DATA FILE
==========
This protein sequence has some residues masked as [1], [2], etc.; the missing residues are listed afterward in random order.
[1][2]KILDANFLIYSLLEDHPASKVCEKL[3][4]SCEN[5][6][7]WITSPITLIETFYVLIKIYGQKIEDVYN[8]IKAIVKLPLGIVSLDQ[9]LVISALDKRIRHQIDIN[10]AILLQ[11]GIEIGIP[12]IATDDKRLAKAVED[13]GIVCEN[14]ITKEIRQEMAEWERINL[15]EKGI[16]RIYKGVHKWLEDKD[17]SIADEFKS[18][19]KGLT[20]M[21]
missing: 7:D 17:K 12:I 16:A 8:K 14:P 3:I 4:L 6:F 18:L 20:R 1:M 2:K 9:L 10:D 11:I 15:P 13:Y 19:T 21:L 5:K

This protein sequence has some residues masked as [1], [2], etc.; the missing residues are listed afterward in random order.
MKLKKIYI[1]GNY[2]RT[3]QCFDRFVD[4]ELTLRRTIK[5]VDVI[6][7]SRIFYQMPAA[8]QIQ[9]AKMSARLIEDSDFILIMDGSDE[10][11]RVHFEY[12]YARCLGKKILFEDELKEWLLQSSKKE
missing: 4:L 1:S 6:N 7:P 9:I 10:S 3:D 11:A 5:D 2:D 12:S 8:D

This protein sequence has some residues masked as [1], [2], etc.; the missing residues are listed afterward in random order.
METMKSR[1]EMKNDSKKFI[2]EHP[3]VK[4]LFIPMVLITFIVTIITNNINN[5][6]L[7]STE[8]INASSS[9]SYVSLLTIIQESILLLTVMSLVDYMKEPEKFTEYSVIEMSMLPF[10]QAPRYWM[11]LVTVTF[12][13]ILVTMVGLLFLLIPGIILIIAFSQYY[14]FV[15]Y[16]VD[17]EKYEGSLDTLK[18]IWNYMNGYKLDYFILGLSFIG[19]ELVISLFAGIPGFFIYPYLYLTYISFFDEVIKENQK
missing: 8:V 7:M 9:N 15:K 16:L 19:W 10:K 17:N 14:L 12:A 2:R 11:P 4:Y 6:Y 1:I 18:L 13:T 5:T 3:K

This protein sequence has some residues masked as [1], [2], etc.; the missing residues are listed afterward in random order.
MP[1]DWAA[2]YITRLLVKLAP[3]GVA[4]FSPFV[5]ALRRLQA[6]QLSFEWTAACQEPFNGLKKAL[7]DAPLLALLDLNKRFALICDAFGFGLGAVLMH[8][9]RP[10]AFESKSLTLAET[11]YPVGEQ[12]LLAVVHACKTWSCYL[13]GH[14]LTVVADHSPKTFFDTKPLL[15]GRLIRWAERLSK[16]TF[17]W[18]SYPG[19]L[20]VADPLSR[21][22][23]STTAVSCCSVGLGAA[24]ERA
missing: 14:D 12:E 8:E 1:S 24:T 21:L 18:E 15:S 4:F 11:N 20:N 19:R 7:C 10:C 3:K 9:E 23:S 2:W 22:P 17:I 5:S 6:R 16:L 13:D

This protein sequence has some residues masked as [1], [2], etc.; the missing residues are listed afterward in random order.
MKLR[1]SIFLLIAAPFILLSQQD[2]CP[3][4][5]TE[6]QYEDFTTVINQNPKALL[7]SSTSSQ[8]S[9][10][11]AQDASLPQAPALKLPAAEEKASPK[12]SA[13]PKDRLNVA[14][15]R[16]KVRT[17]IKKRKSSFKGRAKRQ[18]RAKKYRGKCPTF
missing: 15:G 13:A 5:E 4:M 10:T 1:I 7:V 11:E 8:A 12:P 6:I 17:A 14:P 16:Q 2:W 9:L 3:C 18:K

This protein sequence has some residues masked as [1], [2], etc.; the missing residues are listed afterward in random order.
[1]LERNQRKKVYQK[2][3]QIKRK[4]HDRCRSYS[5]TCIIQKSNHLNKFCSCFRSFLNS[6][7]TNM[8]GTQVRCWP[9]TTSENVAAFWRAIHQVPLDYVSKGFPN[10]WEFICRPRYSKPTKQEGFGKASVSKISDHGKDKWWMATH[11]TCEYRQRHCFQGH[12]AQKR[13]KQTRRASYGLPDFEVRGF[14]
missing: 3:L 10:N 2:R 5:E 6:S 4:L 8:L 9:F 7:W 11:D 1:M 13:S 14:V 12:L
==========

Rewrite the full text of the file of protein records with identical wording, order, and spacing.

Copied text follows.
This protein sequence has some residues masked as [1], [2], etc.; the missing residues are listed afterward in random order.
[1][2]KILDANFLIYSLLEDHPASKVCEKL[3][4]SCEN[5][6][7]WITSPITLIETFYVLIKIYGQKIEDVYN[8]IKAIVKLPLGIVSLDQ[9]LVISALDKRIRHQIDIN[10]AILLQ[11]GIEIGIP[12]IATDDKRLAKAVED[13]GIVCEN[14]ITKEIRQEMAEWERINL[15]EKGI[16]RIYKGVHKWLEDKD[17]SIADEFKS[18][19]KGLT[20]M[21]
missing: 7:D 17:K 12:I 16:A 8:K 14:P 3:I 4:L 6:F 18:L 20:R 1:M 2:K 9:L 10:D 11:I 15:P 13:Y 19:T 21:L 5:K

This protein sequence has some residues masked as [1], [2], etc.; the missing residues are listed afterward in random order.
MKLKKIYI[1]GNY[2]RT[3]QCFDRFVD[4]ELTLRRTIK[5]VDVI[6][7]SRIFYQMPAA[8]QIQ[9]AKMSARLIEDSDFILIMDGSDE[10][11]RVHFEY[12]YARCLGKKILFEDELKEWLLQSSKKE
missing: 4:L 1:S 6:N 7:P 9:I 10:S 3:D 11:A 5:D 2:D 12:S 8:D

This protein sequence has some residues masked as [1], [2], etc.; the missing residues are listed afterward in random order.
METMKSR[1]EMKNDSKKFI[2]EHP[3]VK[4]LFIPMVLITFIVTIITNNINN[5][6]L[7]STE[8]INASSS[9]SYVSLLTIIQESILLLTVMSLVDYMKEPEKFTEYSVIEMSMLPF[10]QAPRYWM[11]LVTVTF[12][13]ILVTMVGLLFLLIPGIILIIAFSQYY[14]FV[15]Y[16]VD[17]EKYEGSLDTLK[18]IWNYMNGYKLDYFILGLSFIG[19]ELVISLFAGIPGFFIYPYLYLTYISFFDEVIKENQK
missing: 8:V 7:M 9:N 15:K 16:L 19:W 10:K 17:N 14:L 12:A 2:R 11:P 4:Y 6:Y 1:I 18:L 13:T 5:T 3:K

This protein sequence has some residues masked as [1], [2], etc.; the missing residues are listed afterward in random order.
MP[1]DWAA[2]YITRLLVKLAP[3]GVA[4]FSPFV[5]ALRRLQA[6]QLSFEWTAACQEPFNGLKKAL[7]DAPLLALLDLNKRFALICDAFGFGLGAVLMH[8][9]RP[10]AFESKSLTLAET[11]YPVGEQ[12]LLAVVHACKTWSCYL[13]GH[14]LTVVADHSPKTFFDTKPLL[15]GRLIRWAERLSK[16]TF[17]W[18]SYPG[19]L[20]VADPLSR[21][22][23]STTAVSCCSVGLGAA[24]ERA
missing: 14:D 12:E 8:E 1:S 24:T 21:L 18:E 15:S 4:F 11:N 20:N 19:R 7:C 10:C 3:K 9:E 23:S 2:W 22:P 17:I 5:S 6:R 16:L 13:D

This protein sequence has some residues masked as [1], [2], etc.; the missing residues are listed afterward in random order.
MKLR[1]SIFLLIAAPFILLSQQD[2]CP[3][4][5]TE[6]QYEDFTTVINQNPKALL[7]SSTSSQ[8]S[9][10][11]AQDASLPQAPALKLPAAEEKASPK[12]SA[13]PKDRLNVA[14][15]R[16]KVRT[17]IKKRKSSFKGRAKRQ[18]RAKKYRGKCPTF
missing: 15:G 13:A 5:E 4:M 10:T 1:I 7:V 11:E 8:A 12:P 6:I 17:A 14:P 16:Q 2:W 9:L 3:C 18:K

This protein sequence has some residues masked as [1], [2], etc.; the missing residues are listed afterward in random order.
[1]LERNQRKKVYQK[2][3]QIKRK[4]HDRCRSYS[5]TCIIQKSNHLNKFCSCFRSFLNS[6][7]TNM[8]GTQVRCWP[9]TTSENVAAFWRAIHQVPLDYVSKGFPN[10]WEFICRPRYSKPTKQEGFGKASVSKISDHGKDKWWMATH[11]TCEYRQRHCFQGH[12]AQKR[13]KQTRRASYGLPDFEVRGF[14]
missing: 3:L 10:N 2:R 5:E 6:S 4:L 8:L 9:F 7:W 11:D 1:M 13:S 14:V 12:L